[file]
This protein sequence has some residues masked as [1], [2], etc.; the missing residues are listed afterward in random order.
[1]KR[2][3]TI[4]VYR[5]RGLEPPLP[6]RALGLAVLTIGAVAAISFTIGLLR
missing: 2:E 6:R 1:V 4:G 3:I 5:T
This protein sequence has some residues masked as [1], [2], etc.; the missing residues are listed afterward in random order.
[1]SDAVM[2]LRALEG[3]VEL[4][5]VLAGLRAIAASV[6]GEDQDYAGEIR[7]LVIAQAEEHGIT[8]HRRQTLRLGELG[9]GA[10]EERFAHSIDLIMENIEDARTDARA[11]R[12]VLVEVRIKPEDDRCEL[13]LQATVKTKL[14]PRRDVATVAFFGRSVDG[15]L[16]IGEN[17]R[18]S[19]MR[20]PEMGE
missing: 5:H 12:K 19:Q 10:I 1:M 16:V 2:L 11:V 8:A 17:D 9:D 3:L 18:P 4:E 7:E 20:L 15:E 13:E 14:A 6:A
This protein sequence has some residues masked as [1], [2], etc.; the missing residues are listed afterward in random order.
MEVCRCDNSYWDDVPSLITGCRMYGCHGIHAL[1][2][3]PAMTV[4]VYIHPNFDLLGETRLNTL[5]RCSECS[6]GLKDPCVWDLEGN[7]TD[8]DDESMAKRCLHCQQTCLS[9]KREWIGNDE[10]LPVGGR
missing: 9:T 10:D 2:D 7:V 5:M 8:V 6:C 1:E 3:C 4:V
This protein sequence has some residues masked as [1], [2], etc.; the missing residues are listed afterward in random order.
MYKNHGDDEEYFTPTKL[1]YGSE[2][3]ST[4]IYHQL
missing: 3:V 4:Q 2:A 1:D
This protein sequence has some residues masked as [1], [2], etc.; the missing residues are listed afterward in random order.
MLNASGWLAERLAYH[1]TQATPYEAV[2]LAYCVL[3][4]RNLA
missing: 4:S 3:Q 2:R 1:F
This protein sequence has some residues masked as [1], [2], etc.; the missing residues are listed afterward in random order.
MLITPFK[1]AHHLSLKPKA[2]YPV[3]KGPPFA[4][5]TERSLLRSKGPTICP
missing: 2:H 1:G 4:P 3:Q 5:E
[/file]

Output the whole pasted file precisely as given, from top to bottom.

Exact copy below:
This protein sequence has some residues masked as [1], [2], etc.; the missing residues are listed afterward in random order.
[1]KR[2][3]TI[4]VYR[5]RGLEPPLP[6]RALGLAVLTIGAVAAISFTIGLLR
missing: 2:E 6:R 1:V 4:G 3:I 5:T
This protein sequence has some residues masked as [1], [2], etc.; the missing residues are listed afterward in random order.
[1]SDAVM[2]LRALEG[3]VEL[4][5]VLAGLRAIAASV[6]GEDQDYAGEIR[7]LVIAQAEEHGIT[8]HRRQTLRLGELG[9]GA[10]EERFAHSIDLIMENIEDARTDARA[11]R[12]VLVEVRIKPEDDRCEL[13]LQATVKTKL[14]PRRDVATVAFFGRSVDG[15]L[16]IGEN[17]R[18]S[19]MR[20]PEMGE
missing: 5:H 12:K 19:Q 10:I 1:M 16:V 2:L 11:V 8:A 17:D 9:D 3:L 18:P 4:E 7:E 20:L 15:E 13:E 14:A 6:A
This protein sequence has some residues masked as [1], [2], etc.; the missing residues are listed afterward in random order.
MEVCRCDNSYWDDVPSLITGCRMYGCHGIHAL[1][2][3]PAMTV[4]VYIHPNFDLLGETRLNTL[5]RCSECS[6]GLKDPCVWDLEGN[7]TD[8]DDESMAKRCLHCQQTCLS[9]KREWIGNDE[10]LPVGGR
missing: 9:T 10:D 2:D 7:V 5:M 8:V 6:C 1:E 3:C 4:V
This protein sequence has some residues masked as [1], [2], etc.; the missing residues are listed afterward in random order.
MYKNHGDDEEYFTPTKL[1]YGSE[2][3]ST[4]IYHQL
missing: 3:V 4:Q 2:A 1:D
This protein sequence has some residues masked as [1], [2], etc.; the missing residues are listed afterward in random order.
MLNASGWLAERLAYH[1]TQATPYEAV[2]LAYCVL[3][4]RNLA
missing: 4:S 3:Q 2:R 1:F
This protein sequence has some residues masked as [1], [2], etc.; the missing residues are listed afterward in random order.
MLITPFK[1]AHHLSLKPKA[2]YPV[3]KGPPFA[4][5]TERSLLRSKGPTICP
missing: 2:H 1:G 4:P 3:Q 5:E